Paralysin Cave: Impotence, Perception, and Text in the Satyrica of Petronius

Front Cover
Brill, 1998 - Literary Criticism - 272 pages
0 Reviews
This volume explores the literary representation of male sexual dysfunction and discusses the natural and supernatural elements of an ancient folk medical system based on conceptual associations between male sexuality and specific plants, animals and minerals. The work incorporates material from both literary and scientific sources to draw parallels between ancient and modern paradigms of healing. The literary depiction of attempts to remedy impotence demonstrates how an accessibility to cures contributes to the sexual and social reintegration of the sufferer. The "Satyrica" of Petronius echoes this process by means of the text itself and so effects similar ends. The book provides new insights into literature and the ancient belief systems underlying it with its original and integrative approach to disciplines such as philology, botany, mineralogy, zoology and medicine.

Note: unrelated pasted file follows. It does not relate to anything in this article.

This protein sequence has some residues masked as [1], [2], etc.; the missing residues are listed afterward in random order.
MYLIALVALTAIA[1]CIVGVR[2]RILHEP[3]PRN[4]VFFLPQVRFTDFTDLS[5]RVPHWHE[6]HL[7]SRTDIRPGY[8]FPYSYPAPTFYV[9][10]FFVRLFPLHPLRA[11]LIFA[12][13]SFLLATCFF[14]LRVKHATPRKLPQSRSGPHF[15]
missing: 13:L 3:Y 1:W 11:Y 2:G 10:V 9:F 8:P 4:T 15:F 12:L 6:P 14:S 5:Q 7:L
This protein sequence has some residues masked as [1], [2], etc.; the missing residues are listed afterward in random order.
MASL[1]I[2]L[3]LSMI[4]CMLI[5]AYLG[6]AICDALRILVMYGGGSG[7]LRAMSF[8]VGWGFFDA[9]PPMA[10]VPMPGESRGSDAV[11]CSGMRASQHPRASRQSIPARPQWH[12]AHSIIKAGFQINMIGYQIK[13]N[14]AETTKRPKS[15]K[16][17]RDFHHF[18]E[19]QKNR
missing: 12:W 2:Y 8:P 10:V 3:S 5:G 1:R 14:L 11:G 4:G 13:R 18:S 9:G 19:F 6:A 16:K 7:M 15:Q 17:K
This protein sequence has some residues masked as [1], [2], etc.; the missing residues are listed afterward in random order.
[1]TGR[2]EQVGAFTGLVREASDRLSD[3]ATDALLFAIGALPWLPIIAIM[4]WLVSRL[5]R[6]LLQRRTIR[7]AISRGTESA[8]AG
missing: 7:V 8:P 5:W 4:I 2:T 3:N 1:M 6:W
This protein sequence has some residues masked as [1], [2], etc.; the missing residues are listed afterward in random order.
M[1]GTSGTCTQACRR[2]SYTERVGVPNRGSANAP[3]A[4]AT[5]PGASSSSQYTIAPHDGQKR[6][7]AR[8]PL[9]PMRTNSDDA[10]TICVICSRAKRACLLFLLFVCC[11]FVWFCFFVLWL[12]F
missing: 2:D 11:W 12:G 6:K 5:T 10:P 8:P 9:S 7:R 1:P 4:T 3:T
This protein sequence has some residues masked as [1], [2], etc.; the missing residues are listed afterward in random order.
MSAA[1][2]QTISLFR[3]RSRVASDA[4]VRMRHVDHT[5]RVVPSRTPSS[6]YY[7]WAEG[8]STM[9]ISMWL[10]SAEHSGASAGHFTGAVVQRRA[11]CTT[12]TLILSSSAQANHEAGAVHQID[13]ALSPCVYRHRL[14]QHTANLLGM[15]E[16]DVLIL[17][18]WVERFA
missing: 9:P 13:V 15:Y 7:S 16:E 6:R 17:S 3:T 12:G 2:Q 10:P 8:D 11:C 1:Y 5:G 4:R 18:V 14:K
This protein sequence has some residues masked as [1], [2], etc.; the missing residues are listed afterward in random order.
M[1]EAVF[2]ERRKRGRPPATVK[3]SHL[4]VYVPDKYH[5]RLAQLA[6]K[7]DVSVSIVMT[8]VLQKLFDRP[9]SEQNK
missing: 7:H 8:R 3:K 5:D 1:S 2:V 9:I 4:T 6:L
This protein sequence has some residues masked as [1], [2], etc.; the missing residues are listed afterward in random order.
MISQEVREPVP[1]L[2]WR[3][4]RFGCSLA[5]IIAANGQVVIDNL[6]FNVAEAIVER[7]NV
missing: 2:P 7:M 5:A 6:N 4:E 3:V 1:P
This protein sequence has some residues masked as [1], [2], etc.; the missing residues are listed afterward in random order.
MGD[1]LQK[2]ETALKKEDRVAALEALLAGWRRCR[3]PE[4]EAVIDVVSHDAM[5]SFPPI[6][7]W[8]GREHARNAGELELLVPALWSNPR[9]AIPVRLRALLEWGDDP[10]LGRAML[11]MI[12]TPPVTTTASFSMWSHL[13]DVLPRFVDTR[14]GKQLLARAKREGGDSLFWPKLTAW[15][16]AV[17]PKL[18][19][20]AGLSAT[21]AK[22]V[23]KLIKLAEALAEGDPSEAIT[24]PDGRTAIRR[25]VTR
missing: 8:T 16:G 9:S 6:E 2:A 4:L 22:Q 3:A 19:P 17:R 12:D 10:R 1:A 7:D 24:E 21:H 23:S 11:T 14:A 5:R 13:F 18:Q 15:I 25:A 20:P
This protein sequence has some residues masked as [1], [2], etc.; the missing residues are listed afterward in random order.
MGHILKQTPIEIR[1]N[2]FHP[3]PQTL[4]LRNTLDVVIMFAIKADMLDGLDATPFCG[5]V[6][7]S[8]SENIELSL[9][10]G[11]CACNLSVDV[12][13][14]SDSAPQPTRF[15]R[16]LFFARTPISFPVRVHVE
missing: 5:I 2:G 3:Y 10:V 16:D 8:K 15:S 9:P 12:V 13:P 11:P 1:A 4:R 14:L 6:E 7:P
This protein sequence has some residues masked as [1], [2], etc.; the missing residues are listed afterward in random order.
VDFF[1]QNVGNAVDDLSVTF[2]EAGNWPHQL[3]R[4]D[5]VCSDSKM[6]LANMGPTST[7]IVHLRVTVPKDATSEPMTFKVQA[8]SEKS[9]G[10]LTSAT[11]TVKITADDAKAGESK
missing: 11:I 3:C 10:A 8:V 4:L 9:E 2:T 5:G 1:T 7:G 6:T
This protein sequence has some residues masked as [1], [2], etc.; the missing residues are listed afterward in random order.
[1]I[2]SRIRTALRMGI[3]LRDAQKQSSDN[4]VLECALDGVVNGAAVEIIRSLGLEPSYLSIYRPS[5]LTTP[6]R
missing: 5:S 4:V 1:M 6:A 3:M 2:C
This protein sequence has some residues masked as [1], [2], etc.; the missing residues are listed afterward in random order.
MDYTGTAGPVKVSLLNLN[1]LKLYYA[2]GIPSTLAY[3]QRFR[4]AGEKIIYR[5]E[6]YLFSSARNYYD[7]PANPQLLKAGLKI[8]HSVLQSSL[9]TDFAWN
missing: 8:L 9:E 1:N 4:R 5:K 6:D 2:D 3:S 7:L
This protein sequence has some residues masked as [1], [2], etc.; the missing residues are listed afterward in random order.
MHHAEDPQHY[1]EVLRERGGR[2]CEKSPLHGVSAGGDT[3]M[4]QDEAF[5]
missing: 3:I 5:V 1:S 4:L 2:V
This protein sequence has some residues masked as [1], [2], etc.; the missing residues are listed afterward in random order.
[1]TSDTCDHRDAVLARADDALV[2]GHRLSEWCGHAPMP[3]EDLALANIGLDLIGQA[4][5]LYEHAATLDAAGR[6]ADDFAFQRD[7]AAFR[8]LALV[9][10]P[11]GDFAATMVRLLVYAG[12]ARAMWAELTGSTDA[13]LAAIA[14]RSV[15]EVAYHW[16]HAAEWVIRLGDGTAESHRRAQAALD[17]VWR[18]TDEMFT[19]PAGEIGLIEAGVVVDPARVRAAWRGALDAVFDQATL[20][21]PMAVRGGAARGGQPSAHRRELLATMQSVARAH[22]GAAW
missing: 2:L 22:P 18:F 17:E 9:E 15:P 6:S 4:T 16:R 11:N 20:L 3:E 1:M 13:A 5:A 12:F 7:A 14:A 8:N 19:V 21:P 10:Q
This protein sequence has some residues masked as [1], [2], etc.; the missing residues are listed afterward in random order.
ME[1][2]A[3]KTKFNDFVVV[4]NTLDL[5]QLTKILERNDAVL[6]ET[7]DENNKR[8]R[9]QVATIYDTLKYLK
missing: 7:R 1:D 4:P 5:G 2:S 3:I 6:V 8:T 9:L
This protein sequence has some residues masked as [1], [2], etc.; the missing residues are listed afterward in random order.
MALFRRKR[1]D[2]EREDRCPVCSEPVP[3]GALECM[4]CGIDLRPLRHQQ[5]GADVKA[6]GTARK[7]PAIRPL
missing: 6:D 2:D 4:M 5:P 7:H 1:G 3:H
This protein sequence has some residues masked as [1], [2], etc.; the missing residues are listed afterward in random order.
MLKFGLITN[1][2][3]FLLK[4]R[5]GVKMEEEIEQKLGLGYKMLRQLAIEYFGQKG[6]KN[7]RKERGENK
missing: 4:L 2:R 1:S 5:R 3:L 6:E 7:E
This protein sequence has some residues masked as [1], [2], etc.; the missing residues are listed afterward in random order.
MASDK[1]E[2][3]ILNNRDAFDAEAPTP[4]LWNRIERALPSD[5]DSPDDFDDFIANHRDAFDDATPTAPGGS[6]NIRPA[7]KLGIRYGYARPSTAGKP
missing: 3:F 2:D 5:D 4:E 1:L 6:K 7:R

What people are saying - Write a review

We haven't found any reviews in the usual places.

References to this book

All Book Search results »

About the author (1998)

John M. McMahon, Ph.D. (1993) in Classical Studies, University of Pennsylvania, is Assistant Professor of Classics at Le Moyne College in Syracuse, NY. He has published articles on ancient natural history and Petronian fiction.

Bibliographic information